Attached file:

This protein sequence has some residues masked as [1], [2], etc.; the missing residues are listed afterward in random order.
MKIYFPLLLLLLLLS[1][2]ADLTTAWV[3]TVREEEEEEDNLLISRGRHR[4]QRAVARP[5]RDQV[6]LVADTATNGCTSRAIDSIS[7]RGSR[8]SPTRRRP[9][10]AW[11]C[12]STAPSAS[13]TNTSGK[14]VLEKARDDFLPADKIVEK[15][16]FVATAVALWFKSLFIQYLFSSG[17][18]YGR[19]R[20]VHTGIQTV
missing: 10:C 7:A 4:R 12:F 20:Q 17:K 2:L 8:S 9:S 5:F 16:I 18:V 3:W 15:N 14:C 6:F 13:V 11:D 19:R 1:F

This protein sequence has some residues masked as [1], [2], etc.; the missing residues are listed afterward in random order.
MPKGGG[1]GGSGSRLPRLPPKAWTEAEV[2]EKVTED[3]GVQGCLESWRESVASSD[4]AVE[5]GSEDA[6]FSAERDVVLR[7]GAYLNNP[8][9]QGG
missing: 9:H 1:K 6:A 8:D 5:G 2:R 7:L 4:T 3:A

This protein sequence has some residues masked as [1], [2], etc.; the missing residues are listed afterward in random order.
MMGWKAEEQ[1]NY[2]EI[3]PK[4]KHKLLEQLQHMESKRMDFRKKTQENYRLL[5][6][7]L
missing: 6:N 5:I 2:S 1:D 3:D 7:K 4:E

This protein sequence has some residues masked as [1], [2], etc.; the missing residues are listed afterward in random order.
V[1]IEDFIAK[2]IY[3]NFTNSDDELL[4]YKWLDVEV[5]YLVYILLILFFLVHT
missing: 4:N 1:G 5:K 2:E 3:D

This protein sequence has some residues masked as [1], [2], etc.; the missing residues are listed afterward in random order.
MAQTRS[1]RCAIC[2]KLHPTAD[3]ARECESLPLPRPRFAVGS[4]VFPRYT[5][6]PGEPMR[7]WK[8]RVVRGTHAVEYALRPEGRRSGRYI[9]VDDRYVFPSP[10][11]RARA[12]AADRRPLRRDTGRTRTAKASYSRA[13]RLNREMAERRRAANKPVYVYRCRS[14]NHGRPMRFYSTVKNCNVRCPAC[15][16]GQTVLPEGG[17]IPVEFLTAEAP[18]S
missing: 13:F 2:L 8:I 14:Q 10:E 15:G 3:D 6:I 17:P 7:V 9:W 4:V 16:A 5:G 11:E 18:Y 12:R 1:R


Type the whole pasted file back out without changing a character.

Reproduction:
This protein sequence has some residues masked as [1], [2], etc.; the missing residues are listed afterward in random order.
MKIYFPLLLLLLLLS[1][2]ADLTTAWV[3]TVREEEEEEDNLLISRGRHR[4]QRAVARP[5]RDQV[6]LVADTATNGCTSRAIDSIS[7]RGSR[8]SPTRRRP[9][10]AW[11]C[12]STAPSAS[13]TNTSGK[14]VLEKARDDFLPADKIVEK[15][16]FVATAVALWFKSLFIQYLFSSG[17][18]YGR[19]R[20]VHTGIQTV
missing: 10:C 7:A 4:R 12:F 20:Q 17:K 2:L 8:S 9:S 5:F 16:I 18:V 3:W 15:N 14:C 6:F 13:V 11:D 19:R 1:F

This protein sequence has some residues masked as [1], [2], etc.; the missing residues are listed afterward in random order.
MPKGGG[1]GGSGSRLPRLPPKAWTEAEV[2]EKVTED[3]GVQGCLESWRESVASSD[4]AVE[5]GSEDA[6]FSAERDVVLR[7]GAYLNNP[8][9]QGG
missing: 9:H 1:K 6:A 8:D 5:G 2:R 7:L 4:T 3:A

This protein sequence has some residues masked as [1], [2], etc.; the missing residues are listed afterward in random order.
MMGWKAEEQ[1]NY[2]EI[3]PK[4]KHKLLEQLQHMESKRMDFRKKTQENYRLL[5][6][7]L
missing: 6:N 5:I 2:S 1:D 3:D 7:K 4:E

This protein sequence has some residues masked as [1], [2], etc.; the missing residues are listed afterward in random order.
V[1]IEDFIAK[2]IY[3]NFTNSDDELL[4]YKWLDVEV[5]YLVYILLILFFLVHT
missing: 4:N 1:G 5:K 2:E 3:D

This protein sequence has some residues masked as [1], [2], etc.; the missing residues are listed afterward in random order.
MAQTRS[1]RCAIC[2]KLHPTAD[3]ARECESLPLPRPRFAVGS[4]VFPRYT[5][6]PGEPMR[7]WK[8]RVVRGTHAVEYALRPEGRRSGRYI[9]VDDRYVFPSP[10][11]RARA[12]AADRRPLRRDTGRTRTAKASYSRA[13]RLNREMAERRRAANKPVYVYRCRS[14]NHGRPMRFYSTVKNCNVRCPAC[15][16]GQTVLPEGG[17]IPVEFLTAEAP[18]S
missing: 13:F 2:L 8:I 14:Q 10:E 15:G 3:D 6:I 17:P 7:V 9:W 4:V 16:A 5:G 11:E 18:Y 12:R 1:R